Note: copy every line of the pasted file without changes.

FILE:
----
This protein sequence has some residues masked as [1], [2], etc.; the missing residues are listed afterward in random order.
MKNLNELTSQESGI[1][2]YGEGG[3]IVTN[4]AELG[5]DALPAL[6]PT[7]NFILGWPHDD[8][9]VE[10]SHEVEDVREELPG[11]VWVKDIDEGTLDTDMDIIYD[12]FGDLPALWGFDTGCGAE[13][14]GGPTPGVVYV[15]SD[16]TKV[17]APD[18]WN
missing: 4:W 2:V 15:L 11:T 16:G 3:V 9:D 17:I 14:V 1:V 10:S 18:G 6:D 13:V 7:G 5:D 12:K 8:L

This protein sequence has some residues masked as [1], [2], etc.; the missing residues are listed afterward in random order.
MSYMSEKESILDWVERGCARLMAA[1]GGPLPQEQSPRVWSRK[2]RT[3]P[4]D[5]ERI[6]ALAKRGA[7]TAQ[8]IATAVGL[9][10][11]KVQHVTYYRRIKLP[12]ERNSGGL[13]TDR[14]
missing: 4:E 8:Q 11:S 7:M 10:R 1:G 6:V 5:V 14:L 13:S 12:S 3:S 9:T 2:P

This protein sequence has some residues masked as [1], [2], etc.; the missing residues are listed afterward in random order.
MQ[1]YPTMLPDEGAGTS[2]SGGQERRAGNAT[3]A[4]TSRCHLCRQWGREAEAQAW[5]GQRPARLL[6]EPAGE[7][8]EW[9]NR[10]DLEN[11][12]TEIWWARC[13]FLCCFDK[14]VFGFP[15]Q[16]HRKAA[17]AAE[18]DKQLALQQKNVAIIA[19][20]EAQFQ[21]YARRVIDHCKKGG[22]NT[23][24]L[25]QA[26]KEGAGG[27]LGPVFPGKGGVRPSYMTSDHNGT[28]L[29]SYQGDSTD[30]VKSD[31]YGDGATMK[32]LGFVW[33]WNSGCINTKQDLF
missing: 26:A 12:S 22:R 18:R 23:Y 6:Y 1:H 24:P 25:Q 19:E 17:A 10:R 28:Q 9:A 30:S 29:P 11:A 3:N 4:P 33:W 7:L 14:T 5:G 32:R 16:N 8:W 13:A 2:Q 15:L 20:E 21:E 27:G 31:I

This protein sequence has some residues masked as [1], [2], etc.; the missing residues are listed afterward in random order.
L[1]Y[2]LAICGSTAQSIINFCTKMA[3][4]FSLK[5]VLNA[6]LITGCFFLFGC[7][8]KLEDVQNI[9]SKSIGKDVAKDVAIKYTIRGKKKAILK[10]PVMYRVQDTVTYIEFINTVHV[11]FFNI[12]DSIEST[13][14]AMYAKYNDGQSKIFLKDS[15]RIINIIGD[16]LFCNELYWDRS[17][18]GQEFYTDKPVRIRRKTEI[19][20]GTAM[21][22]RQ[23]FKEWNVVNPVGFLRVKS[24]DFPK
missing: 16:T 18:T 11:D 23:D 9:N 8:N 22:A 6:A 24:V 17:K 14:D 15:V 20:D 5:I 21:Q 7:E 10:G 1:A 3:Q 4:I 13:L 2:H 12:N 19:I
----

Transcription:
This protein sequence has some residues masked as [1], [2], etc.; the missing residues are listed afterward in random order.
MKNLNELTSQESGI[1][2]YGEGG[3]IVTN[4]AELG[5]DALPAL[6]PT[7]NFILGWPHDD[8][9]VE[10]SHEVEDVREELPG[11]VWVKDIDEGTLDTDMDIIYD[12]FGDLPALWGFDTGCGAE[13][14]GGPTPGVVYV[15]SD[16]TKV[17]APD[18]WN
missing: 4:W 2:V 15:L 11:T 16:G 3:V 9:D 17:I 14:V 1:V 10:S 18:G 6:D 13:V 7:G 5:D 12:K 8:L

This protein sequence has some residues masked as [1], [2], etc.; the missing residues are listed afterward in random order.
MSYMSEKESILDWVERGCARLMAA[1]GGPLPQEQSPRVWSRK[2]RT[3]P[4]D[5]ERI[6]ALAKRGA[7]TAQ[8]IATAVGL[9][10][11]KVQHVTYYRRIKLP[12]ERNSGGL[13]TDR[14]
missing: 4:E 8:Q 11:S 7:M 10:R 1:G 6:V 5:V 14:L 13:S 12:S 3:S 9:T 2:P

This protein sequence has some residues masked as [1], [2], etc.; the missing residues are listed afterward in random order.
MQ[1]YPTMLPDEGAGTS[2]SGGQERRAGNAT[3]A[4]TSRCHLCRQWGREAEAQAW[5]GQRPARLL[6]EPAGE[7][8]EW[9]NR[10]DLEN[11][12]TEIWWARC[13]FLCCFDK[14]VFGFP[15]Q[16]HRKAA[17]AAE[18]DKQLALQQKNVAIIA[19][20]EAQFQ[21]YARRVIDHCKKGG[22]NT[23][24]L[25]QA[26]KEGAGG[27]LGPVFPGKGGVRPSYMTSDHNGT[28]L[29]SYQGDSTD[30]VKSD[31]YGDGATMK[32]LGFVW[33]WNSGCINTKQDLF
missing: 26:A 12:S 22:R 18:R 23:Y 6:Y 1:H 24:P 25:Q 19:E 17:A 10:R 28:Q 9:A 30:S 29:P 11:A 3:N 4:P 33:W 7:L 14:T 5:G 32:R 16:N 8:W 13:A 2:Q 15:L 20:E 21:E 27:G 31:I

This protein sequence has some residues masked as [1], [2], etc.; the missing residues are listed afterward in random order.
L[1]Y[2]LAICGSTAQSIINFCTKMA[3][4]FSLK[5]VLNA[6]LITGCFFLFGC[7][8]KLEDVQNI[9]SKSIGKDVAKDVAIKYTIRGKKKAILK[10]PVMYRVQDTVTYIEFINTVHV[11]FFNI[12]DSIEST[13][14]AMYAKYNDGQSKIFLKDS[15]RIINIIGD[16]LFCNELYWDRS[17][18]GQEFYTDKPVRIRRKTEI[19][20]GTAM[21][22]RQ[23]FKEWNVVNPVGFLRVKS[24]DFPK
missing: 16:T 18:T 11:D 23:D 9:N 8:N 22:A 6:A 24:V 17:K 14:D 15:V 20:D 5:I 21:Q 7:E 10:G 1:A 3:Q 4:I 13:L 2:H 12:N 19:I